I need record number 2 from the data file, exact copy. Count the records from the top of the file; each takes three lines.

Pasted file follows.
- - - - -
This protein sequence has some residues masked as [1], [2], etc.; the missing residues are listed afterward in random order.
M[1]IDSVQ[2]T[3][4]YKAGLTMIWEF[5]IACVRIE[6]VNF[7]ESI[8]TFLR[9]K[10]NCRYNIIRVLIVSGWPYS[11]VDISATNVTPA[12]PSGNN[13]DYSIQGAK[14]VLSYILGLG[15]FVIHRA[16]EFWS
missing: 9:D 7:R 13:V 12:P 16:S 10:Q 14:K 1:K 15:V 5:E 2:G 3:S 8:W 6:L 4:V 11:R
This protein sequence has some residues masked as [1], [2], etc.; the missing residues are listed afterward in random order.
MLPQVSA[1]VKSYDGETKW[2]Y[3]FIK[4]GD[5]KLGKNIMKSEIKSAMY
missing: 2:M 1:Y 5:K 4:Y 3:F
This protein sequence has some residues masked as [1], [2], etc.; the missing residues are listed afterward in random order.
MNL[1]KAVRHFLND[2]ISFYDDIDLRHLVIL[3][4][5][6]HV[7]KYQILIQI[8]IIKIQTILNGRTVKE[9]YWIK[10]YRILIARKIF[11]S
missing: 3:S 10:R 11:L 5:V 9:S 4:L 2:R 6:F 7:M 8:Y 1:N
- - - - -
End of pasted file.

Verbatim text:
This protein sequence has some residues masked as [1], [2], etc.; the missing residues are listed afterward in random order.
MLPQVSA[1]VKSYDGETKW[2]Y[3]FIK[4]GD[5]KLGKNIMKSEIKSAMY
missing: 2:M 1:Y 5:K 4:Y 3:F